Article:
MTA never evaluated VistaJet services because of an ‘environment of trust’

The Malta Tourism Authority never carried out any form of verification on whether VistaJet provided any tangible service after receiving €1.5 million in marketing because there was an “environment of trust,” according to deputy CEO Leslie Vella.

The Shift had revealed the confidential contract signed by the private aviation company and Malta Tourism Authority chairman Gavin Gulia, on the instructions of then Tourism Minister Edward Zammit Lewis whereby Vistajet were paid €1.5 million of public funds per year between 2016 and 2018, totalling €4.5 million, as ‘compensation’ for “communication and marketing” services.

In his testimony before Parliament’s Public Accounts Committee (PAC), which is scrutinising the Authority’s expenditure, Vella admitted that the Authority had never requested any proof or verification from the private aviation company.

“When you feel that the figures are correct, you create an environment of trust and therefore there’s no need to ask for verification,” he said.

Vella’s statement confirms an article by The Shift, which revealed that the Malta Tourism Authority (MTA) does not have any tangible proof of the actual services acquired from Vistajet following a €4.5 million contract paid for out of taxpayers’ money.

In fact, he admitted to the PAC that there was no way that tourism authority could verify that the promotional material on Malta that they had provided was even used. All he did was provide a screenshot of an article that had been published.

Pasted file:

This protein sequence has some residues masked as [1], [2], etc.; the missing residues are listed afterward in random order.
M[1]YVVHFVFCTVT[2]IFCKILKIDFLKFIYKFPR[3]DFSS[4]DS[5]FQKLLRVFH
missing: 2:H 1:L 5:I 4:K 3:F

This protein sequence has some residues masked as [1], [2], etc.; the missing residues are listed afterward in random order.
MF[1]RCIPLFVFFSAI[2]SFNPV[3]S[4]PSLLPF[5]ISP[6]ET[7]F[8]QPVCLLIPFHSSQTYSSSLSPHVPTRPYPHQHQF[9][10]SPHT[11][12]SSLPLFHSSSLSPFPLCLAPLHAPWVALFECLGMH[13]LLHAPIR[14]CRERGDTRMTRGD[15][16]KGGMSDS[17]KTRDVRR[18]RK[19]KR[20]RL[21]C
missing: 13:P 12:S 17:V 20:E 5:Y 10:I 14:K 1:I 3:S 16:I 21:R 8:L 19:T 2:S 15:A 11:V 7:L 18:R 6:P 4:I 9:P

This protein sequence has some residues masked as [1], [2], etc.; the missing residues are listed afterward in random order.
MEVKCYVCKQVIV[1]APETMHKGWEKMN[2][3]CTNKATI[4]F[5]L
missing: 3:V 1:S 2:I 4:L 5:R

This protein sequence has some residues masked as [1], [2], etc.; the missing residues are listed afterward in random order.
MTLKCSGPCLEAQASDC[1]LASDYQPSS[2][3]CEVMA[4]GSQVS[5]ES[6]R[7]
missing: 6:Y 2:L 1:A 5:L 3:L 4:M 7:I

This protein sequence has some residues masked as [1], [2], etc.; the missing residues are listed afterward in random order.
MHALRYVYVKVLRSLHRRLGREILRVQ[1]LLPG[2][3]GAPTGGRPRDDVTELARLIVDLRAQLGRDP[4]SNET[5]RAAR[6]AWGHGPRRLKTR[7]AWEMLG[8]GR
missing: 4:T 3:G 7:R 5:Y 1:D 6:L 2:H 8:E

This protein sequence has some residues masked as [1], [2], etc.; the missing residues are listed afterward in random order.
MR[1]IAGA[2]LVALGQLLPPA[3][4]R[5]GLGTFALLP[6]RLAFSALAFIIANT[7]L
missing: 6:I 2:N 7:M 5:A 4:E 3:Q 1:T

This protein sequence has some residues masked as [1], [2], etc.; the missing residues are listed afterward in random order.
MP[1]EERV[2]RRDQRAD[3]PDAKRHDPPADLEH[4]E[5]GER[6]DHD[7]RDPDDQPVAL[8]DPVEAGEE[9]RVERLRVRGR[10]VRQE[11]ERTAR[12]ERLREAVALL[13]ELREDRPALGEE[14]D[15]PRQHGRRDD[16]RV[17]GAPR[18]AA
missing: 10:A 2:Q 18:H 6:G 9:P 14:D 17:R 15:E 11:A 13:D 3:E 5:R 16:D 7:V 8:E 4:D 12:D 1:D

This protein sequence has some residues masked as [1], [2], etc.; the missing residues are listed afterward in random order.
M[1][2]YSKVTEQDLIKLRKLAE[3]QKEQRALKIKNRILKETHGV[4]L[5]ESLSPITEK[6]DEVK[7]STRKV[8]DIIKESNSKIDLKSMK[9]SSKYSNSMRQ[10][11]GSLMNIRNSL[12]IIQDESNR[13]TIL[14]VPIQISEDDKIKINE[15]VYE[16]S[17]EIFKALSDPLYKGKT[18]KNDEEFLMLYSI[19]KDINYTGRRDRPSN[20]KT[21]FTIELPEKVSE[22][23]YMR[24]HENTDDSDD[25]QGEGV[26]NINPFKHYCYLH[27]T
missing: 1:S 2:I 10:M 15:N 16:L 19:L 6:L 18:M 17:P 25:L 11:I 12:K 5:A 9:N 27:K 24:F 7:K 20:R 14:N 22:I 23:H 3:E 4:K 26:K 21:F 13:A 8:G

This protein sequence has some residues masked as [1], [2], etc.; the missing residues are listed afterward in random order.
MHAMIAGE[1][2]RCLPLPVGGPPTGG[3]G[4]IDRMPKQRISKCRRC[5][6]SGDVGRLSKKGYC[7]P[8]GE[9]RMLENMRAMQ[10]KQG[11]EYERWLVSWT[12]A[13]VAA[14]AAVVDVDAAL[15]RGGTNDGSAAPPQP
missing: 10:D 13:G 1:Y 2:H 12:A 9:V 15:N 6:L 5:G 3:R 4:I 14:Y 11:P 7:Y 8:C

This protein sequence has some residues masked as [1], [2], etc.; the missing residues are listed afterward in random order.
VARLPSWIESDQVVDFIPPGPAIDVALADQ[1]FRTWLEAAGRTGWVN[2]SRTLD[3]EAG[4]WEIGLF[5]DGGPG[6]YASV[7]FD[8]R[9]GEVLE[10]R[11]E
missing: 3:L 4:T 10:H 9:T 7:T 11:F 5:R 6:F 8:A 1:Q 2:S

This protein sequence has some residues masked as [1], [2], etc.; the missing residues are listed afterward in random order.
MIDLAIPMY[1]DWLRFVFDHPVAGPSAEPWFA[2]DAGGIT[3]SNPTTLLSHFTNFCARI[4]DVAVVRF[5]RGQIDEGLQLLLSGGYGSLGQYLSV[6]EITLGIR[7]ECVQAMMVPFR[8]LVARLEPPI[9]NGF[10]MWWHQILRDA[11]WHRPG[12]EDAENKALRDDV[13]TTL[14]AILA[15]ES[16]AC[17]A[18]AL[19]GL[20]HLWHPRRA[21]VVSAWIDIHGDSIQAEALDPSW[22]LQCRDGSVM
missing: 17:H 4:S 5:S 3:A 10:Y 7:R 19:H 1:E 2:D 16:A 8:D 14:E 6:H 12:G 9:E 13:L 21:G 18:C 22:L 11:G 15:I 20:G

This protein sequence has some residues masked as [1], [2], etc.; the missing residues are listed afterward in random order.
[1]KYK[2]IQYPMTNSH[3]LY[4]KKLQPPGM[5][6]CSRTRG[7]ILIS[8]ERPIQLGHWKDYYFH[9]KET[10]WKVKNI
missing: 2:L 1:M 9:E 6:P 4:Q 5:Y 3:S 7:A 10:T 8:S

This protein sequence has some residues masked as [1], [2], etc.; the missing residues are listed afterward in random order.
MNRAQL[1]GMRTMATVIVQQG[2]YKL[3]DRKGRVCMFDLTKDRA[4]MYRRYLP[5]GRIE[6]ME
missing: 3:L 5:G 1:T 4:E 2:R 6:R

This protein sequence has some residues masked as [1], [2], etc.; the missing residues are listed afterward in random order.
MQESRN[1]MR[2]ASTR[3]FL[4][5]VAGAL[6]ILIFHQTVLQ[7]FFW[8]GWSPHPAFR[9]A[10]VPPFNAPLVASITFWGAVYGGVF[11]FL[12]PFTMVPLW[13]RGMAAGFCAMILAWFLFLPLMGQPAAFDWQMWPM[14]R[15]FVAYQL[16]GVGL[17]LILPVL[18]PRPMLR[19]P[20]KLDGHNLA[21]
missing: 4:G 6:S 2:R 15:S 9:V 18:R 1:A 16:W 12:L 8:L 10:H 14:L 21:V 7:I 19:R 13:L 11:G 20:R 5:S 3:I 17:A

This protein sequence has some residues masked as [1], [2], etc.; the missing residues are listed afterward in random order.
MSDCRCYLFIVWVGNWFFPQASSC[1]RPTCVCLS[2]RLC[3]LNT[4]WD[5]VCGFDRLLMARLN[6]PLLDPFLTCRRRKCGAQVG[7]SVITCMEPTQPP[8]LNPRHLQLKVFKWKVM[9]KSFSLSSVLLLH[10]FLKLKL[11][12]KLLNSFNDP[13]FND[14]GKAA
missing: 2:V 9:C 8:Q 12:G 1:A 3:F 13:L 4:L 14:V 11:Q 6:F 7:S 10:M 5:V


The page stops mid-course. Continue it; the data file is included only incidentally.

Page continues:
“There is nothing on record to show verification with regards to the company’s (VistaJet) work. We never requested any,” Vella said.

When asked whether he was able to verify the number of clicks on the articles provided, Vella said no. However, the MTA was satisfied with the “realistic figures based on experience” provided by VistaJet.

He was also grilled on the lack of a proper marketing plan that was supposed to be provided by VistaJet for the second and third year. Once again, Vella reiterated that he was satisfied with the feedback MTA had been provided with.

“They submitted their reports year after year and we know, from research that they are a serious company which can be trusted. Verifying one item after another is not necessary,” Vella said.

The committee also asked about the number of passengers brought to Malta by VistaJet but Vella replied that the agreement with the airline was never about increasing the number of passengers but a brand promotion exercise in the international aviation sector.

The secret contract between MTA and VistaJet showed that the marketing strategy mostly concerned the uploading of marketing material about Malta on Ipads placed on VistaJet flights.

For these services, Gulia signed an agreement that MTA pays €1.5 million of public funds every year for ‘marketing and communications’.

The airline first hit the headlines in Malta back in 2017 at a time when the Pilatus Bank scandal was unfolding. Ali Sadr Hasheminejad, the bank’s chairman, had left the building in the middle of the night with a loaded bag after slain journalist Daphne Caruana Galizia reported the Panama company Egrant belonged to Michelle Muscat, the wife of the former prime minister. That same night, VistaJet had operated a mysterious flight to Azerbaijan.


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